Back at the chalet…there is a great concentration of frogs in the streams here. Saw 10 amphibian species, plus five lizards and two snakes – but no Sambas stream toad (Ansonia latidisca) yet! However, as consolation we did record a calling tiny stream toad (Ansonia minuta). I think the Sambas stream toad’s habitat may need faster-moving water, perhaps with large algae-covered boulders, as its morphology and colouration suggest.
With me is my grad student, Pui Yong Min. It’s nearly midnight here, and he just went out to see what kind of frogs he can find. I wish all students were like him!
The golf folks have been kind to us [Ed. The team’s survey site is near a golf course], and one of their staff (a young lady by the name of Ramona) crawled over the boulders with us, and was very keen to learn the names of all the frogs we encountered. She also drove us around all day in the golf cart. What a great way to do site selection!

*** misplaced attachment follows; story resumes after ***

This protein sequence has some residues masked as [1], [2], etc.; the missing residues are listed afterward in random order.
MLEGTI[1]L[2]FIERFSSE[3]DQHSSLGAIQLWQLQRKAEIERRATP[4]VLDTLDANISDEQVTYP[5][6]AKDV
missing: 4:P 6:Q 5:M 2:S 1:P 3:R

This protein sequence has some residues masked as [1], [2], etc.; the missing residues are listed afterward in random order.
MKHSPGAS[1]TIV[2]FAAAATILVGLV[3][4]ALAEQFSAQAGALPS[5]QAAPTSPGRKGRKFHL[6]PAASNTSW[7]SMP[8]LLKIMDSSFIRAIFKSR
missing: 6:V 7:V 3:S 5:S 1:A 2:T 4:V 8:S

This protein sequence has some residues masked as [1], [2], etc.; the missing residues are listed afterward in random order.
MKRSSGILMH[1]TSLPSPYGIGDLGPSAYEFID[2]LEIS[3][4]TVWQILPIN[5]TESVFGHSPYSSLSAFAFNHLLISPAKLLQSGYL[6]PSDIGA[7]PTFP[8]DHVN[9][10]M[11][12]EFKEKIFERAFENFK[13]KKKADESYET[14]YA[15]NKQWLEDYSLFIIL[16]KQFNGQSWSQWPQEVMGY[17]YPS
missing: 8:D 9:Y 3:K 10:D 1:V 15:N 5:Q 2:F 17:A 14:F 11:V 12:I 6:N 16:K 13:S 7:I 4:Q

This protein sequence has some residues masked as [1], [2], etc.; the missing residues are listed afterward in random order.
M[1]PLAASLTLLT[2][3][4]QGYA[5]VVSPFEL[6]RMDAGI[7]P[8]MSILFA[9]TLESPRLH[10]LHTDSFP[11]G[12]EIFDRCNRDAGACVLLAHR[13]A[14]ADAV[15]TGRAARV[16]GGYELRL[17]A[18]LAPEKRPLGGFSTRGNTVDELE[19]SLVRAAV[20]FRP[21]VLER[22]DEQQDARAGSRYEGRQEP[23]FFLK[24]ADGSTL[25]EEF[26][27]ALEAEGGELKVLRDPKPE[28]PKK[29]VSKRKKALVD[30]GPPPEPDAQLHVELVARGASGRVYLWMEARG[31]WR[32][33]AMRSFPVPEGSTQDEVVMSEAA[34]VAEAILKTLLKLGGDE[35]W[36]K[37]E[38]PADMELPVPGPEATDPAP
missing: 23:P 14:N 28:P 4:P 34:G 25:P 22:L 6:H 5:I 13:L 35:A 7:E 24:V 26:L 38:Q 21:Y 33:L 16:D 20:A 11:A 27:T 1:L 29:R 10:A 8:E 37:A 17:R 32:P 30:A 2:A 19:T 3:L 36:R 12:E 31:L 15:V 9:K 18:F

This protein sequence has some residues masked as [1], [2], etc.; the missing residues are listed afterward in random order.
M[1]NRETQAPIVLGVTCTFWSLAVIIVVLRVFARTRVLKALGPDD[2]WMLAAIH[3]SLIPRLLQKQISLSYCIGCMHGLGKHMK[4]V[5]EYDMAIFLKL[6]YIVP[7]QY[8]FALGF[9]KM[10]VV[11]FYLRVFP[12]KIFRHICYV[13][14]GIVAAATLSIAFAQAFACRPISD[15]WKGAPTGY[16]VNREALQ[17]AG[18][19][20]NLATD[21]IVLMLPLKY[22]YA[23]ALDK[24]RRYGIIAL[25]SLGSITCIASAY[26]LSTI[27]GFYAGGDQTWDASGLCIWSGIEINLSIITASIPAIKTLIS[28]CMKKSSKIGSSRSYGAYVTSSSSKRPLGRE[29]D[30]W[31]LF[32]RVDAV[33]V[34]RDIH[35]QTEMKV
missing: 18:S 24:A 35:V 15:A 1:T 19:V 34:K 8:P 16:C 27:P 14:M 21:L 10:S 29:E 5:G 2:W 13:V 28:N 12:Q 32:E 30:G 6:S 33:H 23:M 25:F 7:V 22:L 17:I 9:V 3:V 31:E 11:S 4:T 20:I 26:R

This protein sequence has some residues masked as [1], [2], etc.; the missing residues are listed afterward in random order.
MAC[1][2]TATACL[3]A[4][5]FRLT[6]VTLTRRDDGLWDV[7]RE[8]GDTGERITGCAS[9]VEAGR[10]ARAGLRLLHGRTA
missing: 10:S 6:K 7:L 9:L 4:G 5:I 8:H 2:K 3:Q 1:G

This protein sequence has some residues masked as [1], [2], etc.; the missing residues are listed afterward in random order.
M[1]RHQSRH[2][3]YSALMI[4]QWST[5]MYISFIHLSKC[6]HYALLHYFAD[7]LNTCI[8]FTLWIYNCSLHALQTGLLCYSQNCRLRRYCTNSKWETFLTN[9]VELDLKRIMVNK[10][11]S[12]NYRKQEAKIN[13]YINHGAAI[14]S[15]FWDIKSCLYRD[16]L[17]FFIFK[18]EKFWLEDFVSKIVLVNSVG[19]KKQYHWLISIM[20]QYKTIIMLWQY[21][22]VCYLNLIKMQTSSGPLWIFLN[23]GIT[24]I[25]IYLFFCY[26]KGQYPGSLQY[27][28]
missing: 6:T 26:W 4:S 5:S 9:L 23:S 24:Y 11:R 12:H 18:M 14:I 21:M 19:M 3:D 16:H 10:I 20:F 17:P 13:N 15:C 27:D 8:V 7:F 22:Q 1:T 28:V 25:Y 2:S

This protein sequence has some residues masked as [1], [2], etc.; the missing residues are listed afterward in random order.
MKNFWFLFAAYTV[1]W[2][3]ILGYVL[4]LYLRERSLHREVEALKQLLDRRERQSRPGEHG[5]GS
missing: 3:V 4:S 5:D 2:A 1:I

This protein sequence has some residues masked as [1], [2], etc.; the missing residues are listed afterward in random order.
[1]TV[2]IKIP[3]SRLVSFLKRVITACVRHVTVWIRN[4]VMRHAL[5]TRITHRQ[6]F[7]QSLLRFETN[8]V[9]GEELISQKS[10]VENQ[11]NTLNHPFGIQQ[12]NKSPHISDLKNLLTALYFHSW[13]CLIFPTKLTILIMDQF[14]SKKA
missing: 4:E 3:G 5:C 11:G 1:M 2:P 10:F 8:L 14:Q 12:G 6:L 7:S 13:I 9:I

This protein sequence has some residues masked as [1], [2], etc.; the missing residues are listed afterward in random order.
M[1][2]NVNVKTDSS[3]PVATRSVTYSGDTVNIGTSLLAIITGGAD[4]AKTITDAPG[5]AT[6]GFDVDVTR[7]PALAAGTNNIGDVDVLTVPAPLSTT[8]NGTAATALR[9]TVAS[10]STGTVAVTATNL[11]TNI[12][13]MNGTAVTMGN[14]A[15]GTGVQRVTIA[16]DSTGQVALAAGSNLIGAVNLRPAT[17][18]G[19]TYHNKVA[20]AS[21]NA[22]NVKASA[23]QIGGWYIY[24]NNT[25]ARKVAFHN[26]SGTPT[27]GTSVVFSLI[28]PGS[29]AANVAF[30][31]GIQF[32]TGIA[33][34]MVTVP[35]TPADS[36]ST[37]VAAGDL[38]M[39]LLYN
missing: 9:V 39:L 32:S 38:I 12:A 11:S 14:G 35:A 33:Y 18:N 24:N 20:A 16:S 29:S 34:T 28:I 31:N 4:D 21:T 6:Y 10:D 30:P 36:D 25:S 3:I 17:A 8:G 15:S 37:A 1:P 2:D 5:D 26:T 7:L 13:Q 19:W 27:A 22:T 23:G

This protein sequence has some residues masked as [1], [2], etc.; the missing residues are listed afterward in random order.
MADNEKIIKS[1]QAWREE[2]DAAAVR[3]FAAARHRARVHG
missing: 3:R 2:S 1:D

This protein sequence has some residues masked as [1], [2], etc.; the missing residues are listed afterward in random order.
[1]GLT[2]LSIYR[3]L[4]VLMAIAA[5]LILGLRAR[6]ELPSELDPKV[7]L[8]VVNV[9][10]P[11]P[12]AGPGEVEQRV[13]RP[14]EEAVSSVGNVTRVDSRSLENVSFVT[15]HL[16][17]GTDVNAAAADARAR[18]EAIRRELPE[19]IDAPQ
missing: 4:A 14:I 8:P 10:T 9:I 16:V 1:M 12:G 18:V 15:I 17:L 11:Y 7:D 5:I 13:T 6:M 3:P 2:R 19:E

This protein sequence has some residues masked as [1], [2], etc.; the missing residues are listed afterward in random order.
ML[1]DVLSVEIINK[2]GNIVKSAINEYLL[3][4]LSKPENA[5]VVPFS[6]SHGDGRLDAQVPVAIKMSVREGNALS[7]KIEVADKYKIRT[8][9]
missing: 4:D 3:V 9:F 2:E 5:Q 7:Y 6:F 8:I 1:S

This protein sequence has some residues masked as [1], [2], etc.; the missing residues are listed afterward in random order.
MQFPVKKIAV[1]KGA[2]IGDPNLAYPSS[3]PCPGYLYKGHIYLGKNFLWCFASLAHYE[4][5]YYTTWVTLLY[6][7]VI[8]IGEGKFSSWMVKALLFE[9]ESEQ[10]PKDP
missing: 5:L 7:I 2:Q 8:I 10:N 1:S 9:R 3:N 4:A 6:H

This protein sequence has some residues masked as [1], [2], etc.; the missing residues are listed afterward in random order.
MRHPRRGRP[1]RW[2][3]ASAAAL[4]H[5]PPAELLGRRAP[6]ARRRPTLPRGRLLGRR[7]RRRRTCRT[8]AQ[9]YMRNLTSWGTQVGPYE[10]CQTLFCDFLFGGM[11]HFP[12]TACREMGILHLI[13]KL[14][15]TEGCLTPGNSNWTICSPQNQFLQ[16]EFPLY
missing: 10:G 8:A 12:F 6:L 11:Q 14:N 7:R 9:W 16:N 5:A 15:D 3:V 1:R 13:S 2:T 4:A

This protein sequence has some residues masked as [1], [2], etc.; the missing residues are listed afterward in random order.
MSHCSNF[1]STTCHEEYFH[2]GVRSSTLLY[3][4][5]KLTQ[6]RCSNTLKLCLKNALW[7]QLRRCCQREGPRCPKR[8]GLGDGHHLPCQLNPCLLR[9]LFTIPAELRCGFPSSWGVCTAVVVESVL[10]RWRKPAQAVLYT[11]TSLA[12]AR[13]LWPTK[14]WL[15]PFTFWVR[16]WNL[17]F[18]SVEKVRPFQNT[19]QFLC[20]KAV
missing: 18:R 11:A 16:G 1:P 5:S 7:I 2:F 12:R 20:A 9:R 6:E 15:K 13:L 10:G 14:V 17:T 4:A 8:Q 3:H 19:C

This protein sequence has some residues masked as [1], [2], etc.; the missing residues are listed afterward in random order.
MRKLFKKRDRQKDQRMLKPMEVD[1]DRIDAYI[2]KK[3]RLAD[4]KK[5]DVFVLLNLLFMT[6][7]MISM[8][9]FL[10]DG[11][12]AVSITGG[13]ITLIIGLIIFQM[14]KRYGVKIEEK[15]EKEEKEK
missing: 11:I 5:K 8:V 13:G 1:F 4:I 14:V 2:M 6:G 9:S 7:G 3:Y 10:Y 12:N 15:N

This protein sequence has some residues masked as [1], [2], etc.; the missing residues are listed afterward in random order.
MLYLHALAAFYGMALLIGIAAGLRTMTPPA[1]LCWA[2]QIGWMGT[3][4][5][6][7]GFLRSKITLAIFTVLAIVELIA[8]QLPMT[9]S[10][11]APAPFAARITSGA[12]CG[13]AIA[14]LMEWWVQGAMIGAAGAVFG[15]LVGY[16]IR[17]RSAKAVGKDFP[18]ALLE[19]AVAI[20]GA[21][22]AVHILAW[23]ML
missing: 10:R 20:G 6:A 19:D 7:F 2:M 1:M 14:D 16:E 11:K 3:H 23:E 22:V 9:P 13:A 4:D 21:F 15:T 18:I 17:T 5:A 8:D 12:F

Indraneil Das is a professor at the Universiti Malaysia Sarawak’s Institute of Biodiversity and Environmental Conservation. He is leading the team searching for the Sambas stream toad (Ansonia latidisca) in Indonesia and Malaysia. Last month, Dr. Das blogged about his discovery of the Old World’s smallest frog.